What a difference being outdoors in a warm, green plant-filled environment makes to a winter-weary spirit! Walking and gawking at the tropical (and subtropical) abundance in the funky, small-scale neighborhood of Pass-a-Grille Beach, squished between Boca Ciega Bay and the Gulf of Mexico, in St. Petersburg, Florida is a treat. In this climate, things just grow and every yard is a garden.
I love watching songbirds gobble down bugs and berries on the staghorn sumacs planted outside my front window and listening to owls whoo-ing nearby at night. But some wildlife - voles - have worn out their welcome by eating plants and tunneling through gardens. How do I establish self-sustaining wildlife-friendly plant communities when the wildlife keeps eating my plants? Voles and mice play an important role in ecosystems - but I want them out of my garden.
Who is curb appeal for? Why not appeal to wildlife and to your own sense of beauty instead of having a high maintenance cookie cutter suburban landscape?
A garden coaching client's bed of Physostegia virginiana totally changed my perspective about this aggressive native plant. Now this stalwart perennial tops my list of plants that are beautiful, support wildlife and solve problems. Read about how this plant solved a big erosion problem with style.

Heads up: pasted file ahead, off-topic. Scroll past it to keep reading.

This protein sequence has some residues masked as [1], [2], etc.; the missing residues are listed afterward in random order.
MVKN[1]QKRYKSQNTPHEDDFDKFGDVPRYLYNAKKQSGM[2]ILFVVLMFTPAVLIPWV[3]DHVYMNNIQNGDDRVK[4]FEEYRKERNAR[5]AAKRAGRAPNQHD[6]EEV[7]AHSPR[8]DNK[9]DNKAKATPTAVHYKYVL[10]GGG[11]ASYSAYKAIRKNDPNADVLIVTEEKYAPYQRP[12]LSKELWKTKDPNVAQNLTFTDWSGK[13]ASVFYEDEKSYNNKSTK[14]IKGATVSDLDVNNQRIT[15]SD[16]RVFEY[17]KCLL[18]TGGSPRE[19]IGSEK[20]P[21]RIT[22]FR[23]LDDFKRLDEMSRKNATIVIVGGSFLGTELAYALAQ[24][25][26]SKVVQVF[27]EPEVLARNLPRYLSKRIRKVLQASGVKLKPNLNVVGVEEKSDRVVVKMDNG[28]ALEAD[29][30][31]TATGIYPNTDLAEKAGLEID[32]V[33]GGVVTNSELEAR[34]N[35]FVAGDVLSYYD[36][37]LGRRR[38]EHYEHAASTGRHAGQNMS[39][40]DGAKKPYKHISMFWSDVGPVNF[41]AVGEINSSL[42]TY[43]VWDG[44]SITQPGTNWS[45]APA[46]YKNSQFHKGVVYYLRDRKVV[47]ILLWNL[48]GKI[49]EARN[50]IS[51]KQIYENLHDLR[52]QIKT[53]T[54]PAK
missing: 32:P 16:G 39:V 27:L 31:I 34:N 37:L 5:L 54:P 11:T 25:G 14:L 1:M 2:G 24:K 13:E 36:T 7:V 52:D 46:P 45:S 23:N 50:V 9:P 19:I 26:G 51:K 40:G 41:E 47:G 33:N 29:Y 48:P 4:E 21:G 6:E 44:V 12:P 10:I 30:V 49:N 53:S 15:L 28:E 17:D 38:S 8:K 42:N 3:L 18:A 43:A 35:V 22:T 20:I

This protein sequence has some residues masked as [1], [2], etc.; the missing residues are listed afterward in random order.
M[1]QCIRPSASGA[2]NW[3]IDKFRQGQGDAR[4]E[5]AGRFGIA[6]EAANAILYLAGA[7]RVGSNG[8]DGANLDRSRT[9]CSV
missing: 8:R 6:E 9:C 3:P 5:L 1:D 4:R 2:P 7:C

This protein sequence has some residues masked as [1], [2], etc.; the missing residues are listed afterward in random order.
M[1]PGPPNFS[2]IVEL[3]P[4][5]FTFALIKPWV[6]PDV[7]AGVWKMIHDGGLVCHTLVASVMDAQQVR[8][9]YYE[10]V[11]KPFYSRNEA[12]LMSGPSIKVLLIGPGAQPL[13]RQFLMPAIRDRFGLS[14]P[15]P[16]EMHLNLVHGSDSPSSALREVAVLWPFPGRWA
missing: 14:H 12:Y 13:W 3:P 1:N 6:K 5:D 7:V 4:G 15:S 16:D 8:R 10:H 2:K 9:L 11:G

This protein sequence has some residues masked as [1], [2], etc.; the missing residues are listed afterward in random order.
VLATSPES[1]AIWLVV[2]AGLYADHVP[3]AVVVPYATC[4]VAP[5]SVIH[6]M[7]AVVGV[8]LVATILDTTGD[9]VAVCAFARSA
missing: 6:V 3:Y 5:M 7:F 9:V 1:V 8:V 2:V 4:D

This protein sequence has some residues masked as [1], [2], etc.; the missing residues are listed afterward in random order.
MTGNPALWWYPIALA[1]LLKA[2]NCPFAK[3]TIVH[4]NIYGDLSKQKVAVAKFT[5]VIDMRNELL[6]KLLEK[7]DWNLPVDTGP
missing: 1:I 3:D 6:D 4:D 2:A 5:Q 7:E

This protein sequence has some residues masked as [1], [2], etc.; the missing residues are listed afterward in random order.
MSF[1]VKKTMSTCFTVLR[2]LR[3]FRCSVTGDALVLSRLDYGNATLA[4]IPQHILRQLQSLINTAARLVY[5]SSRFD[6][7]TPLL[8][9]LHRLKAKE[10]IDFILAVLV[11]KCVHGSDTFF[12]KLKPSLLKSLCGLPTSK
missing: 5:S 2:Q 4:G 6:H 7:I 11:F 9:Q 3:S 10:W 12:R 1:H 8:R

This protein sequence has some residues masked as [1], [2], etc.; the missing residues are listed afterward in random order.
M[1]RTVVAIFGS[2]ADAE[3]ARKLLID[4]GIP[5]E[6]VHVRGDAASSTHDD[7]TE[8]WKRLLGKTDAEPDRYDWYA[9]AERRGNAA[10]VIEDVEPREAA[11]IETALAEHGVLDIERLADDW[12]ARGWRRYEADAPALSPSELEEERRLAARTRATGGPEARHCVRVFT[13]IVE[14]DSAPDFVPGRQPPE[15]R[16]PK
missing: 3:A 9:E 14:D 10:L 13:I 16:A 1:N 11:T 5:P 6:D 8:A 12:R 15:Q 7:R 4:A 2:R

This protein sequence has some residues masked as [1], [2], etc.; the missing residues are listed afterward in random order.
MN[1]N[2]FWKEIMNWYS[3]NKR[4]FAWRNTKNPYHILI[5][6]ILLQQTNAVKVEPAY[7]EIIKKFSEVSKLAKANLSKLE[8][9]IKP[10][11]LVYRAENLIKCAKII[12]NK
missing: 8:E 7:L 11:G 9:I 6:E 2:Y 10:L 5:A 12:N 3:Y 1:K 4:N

I love the way everything about my sunny sideyard garden changes throughout the growing season. And I love the act of artful (and occasionally ruthless) tweaking.
Curiosity about how things really work in nature led me to world of environmental scientists who deal in facts, not just feelings. The more I learn from them, the more I know that what we do at home makes a difference (positive or negative) and that every yard counts. Entomologist Doug Tallamy has given substance and urgency to the importance of restoring insects to our landscapes. He speaks eloquently on “Restoring the Little Things That Run the World” (i.e. insects).
My gardens are alive with memories of plants and people. When grandpa’s peonies bloom every June, deep-in-my-bones recollections come bubbling up. Even as a toddler, I was irresistibly drawn to the gigantic compost pile inside a crumbling old stone foundation behind his barn. Lusciously fragrant, audaciously magenta peonies bloomed beside the steaming, teeming life-filled mound.Maybe that’s where I caught the gardening bug so early on.
As a young gardener getting a whole lot of hands-on experience wrestling out rocks, poison ivy, invasive shrubs and vines, I began doubting the wisdom of traditional garden books - especially regarding double-digging. I could see that plants grew over, around and between rocks in natural areas. Why not find a better way to prepare beds on my rocky mountainside, quit pulling out stones and put plants in the right niches?
Climate change has put many co-evolved plants and pollinators out of sync. Beekeepers can monitor their hives and do supplemental feeding. What plants feed early emerging native bees?
When look at translucent flowers like witch hazels with low sun shining through, they’re ablaze with light. Backlighting is pure glowing magic.